Situated in the median of Phillips Parkway, the main north-south highway on Cape Canaveral Air Force Station, is the most prominent of 10 known burial places on the Cape. Early Postmaster, Samuel L. Jeffords, purchased this piece of property for one dollar to bury his son, Joe E. Jeffords. Jeffords donated the property to the community in 1894. The white picket fence is a replica of the fence that once surrounded the Cape Canaveral Lighthouse. In recent years, the Air Force set crosses on 16 known and unknown graves.
The 45th Space Wing maintains the grounds for each burial place and also sponsors a descendants' reunion to enable relatives to pay their respects to loved ones. Of the ten known burial places on the Cape, eight are cemeteries and two are Indian burial mounds.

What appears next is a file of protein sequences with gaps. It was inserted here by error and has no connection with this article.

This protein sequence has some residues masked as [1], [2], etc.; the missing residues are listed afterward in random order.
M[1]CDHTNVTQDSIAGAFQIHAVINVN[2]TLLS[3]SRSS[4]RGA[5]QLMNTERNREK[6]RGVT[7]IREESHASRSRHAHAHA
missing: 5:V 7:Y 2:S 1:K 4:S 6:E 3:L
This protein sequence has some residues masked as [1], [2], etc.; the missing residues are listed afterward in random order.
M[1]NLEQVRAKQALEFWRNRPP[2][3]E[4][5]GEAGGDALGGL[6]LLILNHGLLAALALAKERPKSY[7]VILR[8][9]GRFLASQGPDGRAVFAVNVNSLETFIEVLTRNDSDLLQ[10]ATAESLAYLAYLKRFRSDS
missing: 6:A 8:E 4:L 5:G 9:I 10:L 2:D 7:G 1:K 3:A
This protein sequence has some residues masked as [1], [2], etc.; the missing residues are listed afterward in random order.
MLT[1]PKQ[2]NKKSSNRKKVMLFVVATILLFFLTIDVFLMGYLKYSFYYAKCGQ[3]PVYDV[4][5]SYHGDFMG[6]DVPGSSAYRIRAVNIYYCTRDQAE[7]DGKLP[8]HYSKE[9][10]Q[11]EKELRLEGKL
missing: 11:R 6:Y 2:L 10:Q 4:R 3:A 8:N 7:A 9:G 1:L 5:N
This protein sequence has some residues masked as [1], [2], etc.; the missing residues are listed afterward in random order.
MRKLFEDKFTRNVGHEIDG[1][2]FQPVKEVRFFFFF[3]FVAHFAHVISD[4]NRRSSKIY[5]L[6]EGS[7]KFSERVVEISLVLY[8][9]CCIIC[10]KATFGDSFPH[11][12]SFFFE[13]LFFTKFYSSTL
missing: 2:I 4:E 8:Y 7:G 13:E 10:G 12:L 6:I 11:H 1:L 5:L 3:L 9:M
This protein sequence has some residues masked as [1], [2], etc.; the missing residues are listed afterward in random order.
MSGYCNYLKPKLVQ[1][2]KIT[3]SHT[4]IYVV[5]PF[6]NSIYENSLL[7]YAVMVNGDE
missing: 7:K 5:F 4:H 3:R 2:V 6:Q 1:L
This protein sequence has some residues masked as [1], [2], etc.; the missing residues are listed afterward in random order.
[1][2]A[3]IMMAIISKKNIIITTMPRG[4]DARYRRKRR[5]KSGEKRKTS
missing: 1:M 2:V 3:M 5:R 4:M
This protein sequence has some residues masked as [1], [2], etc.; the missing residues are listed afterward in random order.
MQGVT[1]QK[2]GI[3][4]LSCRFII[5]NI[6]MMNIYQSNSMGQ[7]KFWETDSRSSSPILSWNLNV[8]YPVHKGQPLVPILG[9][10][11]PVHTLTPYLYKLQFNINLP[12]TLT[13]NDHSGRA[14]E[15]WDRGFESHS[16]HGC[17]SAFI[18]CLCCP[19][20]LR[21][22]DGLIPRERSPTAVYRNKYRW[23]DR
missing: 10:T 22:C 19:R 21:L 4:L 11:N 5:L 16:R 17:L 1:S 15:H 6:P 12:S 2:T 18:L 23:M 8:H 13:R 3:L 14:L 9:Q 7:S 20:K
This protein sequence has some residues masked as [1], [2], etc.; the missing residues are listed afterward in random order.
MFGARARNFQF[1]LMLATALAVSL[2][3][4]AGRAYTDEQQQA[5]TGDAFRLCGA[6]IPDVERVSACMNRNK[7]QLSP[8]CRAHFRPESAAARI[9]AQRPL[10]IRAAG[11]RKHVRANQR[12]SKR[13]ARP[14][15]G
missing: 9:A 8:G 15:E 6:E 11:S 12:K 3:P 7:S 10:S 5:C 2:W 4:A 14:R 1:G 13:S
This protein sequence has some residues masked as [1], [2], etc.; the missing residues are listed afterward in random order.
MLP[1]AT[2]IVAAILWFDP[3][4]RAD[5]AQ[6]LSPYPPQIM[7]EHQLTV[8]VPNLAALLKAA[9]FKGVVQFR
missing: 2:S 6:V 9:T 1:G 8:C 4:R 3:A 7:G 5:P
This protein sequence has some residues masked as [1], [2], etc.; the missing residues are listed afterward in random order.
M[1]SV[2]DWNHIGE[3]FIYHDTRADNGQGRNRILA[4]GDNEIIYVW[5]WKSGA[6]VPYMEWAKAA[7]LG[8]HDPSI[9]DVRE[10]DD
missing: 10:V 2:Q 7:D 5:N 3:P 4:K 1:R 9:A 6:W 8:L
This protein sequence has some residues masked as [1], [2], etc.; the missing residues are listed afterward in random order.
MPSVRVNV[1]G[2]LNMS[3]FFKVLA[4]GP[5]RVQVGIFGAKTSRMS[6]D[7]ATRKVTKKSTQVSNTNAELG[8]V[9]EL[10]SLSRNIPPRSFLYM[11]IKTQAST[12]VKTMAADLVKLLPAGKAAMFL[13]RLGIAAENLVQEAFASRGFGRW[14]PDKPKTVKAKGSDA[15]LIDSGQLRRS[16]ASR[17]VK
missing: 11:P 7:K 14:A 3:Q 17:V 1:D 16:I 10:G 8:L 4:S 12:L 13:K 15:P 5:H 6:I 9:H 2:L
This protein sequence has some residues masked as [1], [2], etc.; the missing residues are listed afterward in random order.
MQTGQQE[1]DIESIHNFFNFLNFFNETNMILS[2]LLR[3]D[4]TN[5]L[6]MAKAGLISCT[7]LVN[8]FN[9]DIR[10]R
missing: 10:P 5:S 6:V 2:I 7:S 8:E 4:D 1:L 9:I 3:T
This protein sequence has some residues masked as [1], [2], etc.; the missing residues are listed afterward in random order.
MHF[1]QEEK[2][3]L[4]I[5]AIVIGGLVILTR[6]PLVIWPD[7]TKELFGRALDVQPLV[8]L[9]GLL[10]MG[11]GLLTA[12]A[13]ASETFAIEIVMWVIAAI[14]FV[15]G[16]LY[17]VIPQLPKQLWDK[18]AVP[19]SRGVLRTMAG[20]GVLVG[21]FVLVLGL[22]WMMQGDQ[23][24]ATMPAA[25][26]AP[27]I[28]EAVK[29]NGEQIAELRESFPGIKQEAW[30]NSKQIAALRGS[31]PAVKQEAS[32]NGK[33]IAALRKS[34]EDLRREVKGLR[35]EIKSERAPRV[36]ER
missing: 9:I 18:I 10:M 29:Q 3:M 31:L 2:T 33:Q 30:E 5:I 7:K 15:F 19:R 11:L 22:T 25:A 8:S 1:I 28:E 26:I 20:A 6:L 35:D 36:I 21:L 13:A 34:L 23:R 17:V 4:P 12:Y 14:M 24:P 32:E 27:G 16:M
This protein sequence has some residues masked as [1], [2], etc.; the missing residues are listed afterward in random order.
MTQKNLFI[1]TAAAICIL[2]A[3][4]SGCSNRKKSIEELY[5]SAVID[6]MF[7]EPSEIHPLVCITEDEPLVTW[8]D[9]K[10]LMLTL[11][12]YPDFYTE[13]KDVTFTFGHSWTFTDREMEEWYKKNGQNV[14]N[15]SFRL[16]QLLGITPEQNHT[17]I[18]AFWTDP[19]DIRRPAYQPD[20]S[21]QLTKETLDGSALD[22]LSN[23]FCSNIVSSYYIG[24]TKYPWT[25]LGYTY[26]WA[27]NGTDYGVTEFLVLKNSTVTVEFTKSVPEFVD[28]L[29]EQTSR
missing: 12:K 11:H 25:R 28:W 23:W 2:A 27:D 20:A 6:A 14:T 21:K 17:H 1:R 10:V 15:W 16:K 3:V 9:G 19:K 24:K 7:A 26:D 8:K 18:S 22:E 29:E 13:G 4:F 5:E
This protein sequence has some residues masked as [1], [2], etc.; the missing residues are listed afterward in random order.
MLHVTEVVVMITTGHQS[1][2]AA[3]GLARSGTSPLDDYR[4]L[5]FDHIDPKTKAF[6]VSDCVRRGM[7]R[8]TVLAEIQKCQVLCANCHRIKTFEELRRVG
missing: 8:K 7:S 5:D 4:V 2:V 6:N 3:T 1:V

Directly east of the cemetery is the Cape Canaveral Air Force Station headquarters building that was originally constructed as the Delta Launch Operations building, a replacement for the Launch Complex 17 blockhouse when it was determined that the blockhouse was no longer a safe distance from the increasingly powerful Delta rockets.
Just south of the cemetery is another old building that was once the LOX (liquid oxygen) plant. In the busy days of the Cape, the large quantities of liquid oxygen needed as rocket fuel oxidizer were made on-site. Former Cape workers from those early days relate stories of the vast quantity of electricity required by the LOX plant and that lights all over the Cape would sometimes dim when the plant was in full operation.